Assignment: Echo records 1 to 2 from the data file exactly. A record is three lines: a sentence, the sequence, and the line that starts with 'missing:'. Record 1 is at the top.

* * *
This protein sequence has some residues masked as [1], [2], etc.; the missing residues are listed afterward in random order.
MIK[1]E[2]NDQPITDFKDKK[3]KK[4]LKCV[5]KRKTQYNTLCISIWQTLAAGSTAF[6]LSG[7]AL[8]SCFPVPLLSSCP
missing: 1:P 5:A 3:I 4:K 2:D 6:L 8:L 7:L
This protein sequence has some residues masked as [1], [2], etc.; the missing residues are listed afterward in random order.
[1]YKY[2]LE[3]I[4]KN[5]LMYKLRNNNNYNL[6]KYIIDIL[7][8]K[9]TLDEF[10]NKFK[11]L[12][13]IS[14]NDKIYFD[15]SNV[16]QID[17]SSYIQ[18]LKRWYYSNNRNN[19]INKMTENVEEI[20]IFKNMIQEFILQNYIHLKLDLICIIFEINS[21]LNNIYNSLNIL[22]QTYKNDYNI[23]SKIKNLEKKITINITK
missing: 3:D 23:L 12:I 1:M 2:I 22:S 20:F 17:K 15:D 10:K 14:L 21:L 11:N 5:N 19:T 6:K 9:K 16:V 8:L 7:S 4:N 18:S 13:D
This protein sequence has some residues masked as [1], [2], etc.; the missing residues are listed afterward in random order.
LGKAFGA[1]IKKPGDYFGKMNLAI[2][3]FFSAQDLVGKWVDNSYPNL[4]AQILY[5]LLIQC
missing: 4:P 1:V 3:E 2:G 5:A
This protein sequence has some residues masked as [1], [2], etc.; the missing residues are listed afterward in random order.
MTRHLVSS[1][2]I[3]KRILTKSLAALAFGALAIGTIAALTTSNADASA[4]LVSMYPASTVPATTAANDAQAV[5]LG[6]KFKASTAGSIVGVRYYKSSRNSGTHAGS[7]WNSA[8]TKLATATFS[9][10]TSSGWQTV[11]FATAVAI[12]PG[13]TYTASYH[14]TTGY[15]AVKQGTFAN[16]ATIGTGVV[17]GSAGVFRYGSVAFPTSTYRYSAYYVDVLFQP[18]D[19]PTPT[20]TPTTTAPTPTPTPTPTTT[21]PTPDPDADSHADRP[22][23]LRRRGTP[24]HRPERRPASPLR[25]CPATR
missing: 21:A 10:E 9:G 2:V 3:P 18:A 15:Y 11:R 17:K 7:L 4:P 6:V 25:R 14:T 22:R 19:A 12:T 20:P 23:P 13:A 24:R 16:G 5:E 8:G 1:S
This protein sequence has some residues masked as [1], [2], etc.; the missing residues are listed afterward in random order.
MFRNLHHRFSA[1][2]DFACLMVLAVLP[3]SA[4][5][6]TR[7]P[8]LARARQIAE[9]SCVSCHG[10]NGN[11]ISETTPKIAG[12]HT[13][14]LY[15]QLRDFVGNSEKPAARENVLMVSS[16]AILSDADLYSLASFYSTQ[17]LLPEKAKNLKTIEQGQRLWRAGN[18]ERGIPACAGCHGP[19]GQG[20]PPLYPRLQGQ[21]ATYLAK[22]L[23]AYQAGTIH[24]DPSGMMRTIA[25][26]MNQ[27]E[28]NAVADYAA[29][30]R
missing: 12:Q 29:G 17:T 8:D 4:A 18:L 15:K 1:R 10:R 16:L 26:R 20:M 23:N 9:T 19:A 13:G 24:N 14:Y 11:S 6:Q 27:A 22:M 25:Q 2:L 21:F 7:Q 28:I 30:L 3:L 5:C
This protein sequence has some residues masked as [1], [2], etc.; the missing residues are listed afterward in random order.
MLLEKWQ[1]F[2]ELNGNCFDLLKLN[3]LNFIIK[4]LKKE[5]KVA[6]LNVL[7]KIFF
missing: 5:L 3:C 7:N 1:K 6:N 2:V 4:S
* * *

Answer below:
This protein sequence has some residues masked as [1], [2], etc.; the missing residues are listed afterward in random order.
MIK[1]E[2]NDQPITDFKDKK[3]KK[4]LKCV[5]KRKTQYNTLCISIWQTLAAGSTAF[6]LSG[7]AL[8]SCFPVPLLSSCP
missing: 1:P 5:A 3:I 4:K 2:D 6:L 8:L 7:L
This protein sequence has some residues masked as [1], [2], etc.; the missing residues are listed afterward in random order.
[1]YKY[2]LE[3]I[4]KN[5]LMYKLRNNNNYNL[6]KYIIDIL[7][8]K[9]TLDEF[10]NKFK[11]L[12][13]IS[14]NDKIYFD[15]SNV[16]QID[17]SSYIQ[18]LKRWYYSNNRNN[19]INKMTENVEEI[20]IFKNMIQEFILQNYIHLKLDLICIIFEINS[21]LNNIYNSLNIL[22]QTYKNDYNI[23]SKIKNLEKKITINITK
missing: 3:D 23:L 12:I 1:M 2:I 22:S 20:F 17:K 15:D 10:K 14:L 21:L 11:N 5:N 19:T 6:K 9:K 16:V 8:L 7:S 4:N 18:S 13:D